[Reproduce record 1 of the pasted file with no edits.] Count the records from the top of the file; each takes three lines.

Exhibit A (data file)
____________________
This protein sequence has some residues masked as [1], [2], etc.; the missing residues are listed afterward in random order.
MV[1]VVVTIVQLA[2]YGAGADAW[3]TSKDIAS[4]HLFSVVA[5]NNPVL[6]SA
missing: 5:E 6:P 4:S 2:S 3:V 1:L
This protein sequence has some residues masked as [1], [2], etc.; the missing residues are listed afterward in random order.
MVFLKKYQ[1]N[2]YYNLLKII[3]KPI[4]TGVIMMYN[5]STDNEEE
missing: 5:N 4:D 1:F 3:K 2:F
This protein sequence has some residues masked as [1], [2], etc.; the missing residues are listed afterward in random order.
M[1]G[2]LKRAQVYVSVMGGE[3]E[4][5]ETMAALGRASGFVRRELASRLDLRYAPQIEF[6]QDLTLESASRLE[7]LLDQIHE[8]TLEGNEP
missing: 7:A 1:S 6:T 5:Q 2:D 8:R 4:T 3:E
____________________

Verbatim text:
This protein sequence has some residues masked as [1], [2], etc.; the missing residues are listed afterward in random order.
MV[1]VVVTIVQLA[2]YGAGADAW[3]TSKDIAS[4]HLFSVVA[5]NNPVL[6]SA
missing: 5:E 6:P 4:S 2:S 3:V 1:L